DENVER, CO–The XB-1 aircraft from Boom Supersonic includes 21 flight hardware components that are manufactured by the Sapphire 3D metal printer from VELO3D. The XB-1 demonstrates the power of 3D printing to enable innovation while accelerating product development.
“Aviation hardware is especially difficult to manufacture with 3D metal printing, due to challenging aerodynamic designs that must be balanced with superior durability and high temperature requirements,” says Benny Buller, CEO and founder of VELO3D. “[Our] technology allows the production of lightweight, complex designs for mission-critical applications in the toughest operating conditions.”
In 2019, Boom Supersonic and VELO3D formed a partnership to manufacture complex flight hardware to build XB-1, and ran a series of qualification trials on VELO3D’s Sapphire system. The printed titanium parts are used for engine hardware, the environmental control system, and structural components. Characteristics of the geometric designs include tall, thin walls with high aspect ratios, which are inherently difficult to manufacture with either traditional processes such as welding and casting, or even most existing 3D printing technologies. VELO3D’s SupportFree printing process enables unprecedented design freedom and quality control, eliminating manufacturing constraints to innovation in aircraft design.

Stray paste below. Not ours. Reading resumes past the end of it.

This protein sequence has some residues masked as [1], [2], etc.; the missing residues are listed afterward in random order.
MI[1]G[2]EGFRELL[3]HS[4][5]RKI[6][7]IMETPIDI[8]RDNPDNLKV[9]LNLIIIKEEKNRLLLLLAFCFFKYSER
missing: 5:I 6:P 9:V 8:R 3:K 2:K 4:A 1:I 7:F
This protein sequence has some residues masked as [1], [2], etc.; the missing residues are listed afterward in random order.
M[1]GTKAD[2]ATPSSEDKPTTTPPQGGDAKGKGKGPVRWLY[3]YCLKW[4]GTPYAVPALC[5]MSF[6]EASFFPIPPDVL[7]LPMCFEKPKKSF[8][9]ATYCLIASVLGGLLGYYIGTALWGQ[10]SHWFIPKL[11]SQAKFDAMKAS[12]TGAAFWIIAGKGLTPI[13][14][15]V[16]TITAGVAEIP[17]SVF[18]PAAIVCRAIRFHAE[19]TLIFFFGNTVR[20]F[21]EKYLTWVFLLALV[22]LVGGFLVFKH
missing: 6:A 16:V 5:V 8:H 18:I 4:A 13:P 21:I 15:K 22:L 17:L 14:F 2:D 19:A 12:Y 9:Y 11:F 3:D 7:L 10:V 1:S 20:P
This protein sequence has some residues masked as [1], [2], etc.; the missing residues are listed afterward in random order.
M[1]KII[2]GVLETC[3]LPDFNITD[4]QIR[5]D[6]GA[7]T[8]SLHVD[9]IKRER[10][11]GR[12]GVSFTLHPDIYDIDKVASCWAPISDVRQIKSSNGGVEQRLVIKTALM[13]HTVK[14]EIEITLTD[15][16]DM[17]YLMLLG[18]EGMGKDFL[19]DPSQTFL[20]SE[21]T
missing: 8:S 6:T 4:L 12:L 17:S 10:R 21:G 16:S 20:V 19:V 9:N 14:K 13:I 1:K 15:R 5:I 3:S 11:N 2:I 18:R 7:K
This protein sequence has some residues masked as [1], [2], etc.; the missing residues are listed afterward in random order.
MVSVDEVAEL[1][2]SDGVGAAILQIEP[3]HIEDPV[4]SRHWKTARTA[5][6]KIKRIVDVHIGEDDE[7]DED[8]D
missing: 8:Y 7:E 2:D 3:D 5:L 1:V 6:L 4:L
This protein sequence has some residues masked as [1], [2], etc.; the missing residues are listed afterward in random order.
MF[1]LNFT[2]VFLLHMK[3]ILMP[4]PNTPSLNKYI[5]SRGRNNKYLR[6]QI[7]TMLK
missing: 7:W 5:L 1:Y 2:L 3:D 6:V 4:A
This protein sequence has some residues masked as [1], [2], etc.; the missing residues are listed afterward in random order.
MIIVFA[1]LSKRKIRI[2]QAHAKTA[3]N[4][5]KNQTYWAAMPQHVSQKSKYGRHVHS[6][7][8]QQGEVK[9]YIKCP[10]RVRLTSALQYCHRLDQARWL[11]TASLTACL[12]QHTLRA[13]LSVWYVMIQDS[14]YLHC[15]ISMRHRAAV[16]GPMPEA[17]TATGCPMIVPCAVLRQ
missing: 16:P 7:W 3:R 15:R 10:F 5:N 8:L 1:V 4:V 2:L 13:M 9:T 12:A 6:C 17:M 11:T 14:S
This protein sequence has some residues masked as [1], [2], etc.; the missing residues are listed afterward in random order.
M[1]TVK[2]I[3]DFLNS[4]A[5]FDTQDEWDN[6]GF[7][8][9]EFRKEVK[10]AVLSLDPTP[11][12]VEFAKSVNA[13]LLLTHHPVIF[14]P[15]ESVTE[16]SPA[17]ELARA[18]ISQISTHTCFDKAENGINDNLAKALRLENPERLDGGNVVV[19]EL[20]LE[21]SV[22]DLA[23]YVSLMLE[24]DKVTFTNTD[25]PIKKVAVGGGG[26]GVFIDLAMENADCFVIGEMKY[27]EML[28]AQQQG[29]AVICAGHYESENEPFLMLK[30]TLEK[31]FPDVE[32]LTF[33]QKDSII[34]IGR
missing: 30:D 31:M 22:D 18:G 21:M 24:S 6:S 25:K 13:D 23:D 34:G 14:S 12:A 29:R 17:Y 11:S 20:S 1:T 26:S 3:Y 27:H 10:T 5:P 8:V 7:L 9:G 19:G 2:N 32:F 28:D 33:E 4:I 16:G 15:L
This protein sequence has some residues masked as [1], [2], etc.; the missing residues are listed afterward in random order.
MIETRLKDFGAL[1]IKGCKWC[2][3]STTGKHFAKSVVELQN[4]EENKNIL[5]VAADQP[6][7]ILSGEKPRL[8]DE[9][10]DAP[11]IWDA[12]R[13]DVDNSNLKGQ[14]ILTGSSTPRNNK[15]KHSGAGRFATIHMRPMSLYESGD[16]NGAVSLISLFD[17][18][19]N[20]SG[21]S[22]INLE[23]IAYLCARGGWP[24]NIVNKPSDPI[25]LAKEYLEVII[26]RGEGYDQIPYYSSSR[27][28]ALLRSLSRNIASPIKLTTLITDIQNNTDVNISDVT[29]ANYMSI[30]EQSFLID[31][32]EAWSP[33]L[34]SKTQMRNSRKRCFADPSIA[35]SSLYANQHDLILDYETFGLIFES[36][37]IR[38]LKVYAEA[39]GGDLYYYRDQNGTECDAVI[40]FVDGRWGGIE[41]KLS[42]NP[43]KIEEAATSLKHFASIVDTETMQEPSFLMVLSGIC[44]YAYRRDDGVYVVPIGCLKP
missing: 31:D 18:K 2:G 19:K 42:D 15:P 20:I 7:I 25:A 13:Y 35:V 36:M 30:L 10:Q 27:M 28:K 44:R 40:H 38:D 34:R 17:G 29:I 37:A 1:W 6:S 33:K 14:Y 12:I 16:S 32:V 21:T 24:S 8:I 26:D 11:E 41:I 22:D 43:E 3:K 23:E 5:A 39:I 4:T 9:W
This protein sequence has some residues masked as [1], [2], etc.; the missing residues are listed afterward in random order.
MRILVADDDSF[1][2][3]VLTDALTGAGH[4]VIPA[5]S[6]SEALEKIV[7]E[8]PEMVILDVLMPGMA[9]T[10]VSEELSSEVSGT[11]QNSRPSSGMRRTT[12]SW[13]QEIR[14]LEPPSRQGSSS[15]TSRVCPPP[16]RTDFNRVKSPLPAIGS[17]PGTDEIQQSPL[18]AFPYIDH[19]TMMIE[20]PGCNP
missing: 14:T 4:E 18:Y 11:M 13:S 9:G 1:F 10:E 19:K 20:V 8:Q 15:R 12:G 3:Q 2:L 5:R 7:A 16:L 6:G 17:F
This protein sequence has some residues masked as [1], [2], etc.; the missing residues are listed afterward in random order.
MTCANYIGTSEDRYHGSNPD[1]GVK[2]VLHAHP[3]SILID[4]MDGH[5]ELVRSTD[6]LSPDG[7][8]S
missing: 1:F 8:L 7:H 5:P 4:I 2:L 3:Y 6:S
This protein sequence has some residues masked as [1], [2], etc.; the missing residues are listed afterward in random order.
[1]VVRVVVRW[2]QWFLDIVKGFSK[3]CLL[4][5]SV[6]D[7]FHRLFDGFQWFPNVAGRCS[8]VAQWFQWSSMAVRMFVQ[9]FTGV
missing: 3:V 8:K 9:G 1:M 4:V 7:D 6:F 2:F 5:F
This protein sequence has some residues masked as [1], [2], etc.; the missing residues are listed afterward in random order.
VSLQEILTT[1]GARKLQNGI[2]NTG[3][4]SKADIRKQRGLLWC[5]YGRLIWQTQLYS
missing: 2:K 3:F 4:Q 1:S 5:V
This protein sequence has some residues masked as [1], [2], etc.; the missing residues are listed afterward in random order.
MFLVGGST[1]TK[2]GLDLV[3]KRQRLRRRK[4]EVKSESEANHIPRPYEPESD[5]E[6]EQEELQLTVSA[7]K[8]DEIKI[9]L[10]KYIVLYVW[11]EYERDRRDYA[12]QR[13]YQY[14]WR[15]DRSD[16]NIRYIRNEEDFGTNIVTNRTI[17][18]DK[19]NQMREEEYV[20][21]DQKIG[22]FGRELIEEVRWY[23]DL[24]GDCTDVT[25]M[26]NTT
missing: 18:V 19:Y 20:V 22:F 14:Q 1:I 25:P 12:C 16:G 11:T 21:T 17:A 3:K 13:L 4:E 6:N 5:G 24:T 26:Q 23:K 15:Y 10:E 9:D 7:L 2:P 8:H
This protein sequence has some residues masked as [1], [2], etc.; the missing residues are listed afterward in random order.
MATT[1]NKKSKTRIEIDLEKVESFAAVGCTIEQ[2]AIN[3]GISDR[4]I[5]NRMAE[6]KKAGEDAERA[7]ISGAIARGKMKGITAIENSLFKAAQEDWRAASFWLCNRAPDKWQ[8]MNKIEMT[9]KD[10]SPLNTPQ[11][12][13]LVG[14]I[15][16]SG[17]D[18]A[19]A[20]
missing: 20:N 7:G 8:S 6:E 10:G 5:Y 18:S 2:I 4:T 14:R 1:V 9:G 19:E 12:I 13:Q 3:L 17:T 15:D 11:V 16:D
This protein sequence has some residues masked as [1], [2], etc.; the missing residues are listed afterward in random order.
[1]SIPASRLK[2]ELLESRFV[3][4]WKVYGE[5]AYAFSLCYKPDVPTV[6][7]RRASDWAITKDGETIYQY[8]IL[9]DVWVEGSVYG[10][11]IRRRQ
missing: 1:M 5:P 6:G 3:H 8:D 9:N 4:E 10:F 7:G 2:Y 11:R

XB-1 is the world’s first independently developed supersonic jet. It will be used to demonstrate critical technologies for Overture, Boom’s future commercial airliner, such as advanced carbon-fiber composite construction, computer-optimized high-efficiency aerodynamics, and an efficient supersonic propulsion system. XB-1 is the end-product of years of development effort, including multiple wind tunnel trials, dozens of structural tests, hundreds of simulation iterations, and tens of thousands of work hours.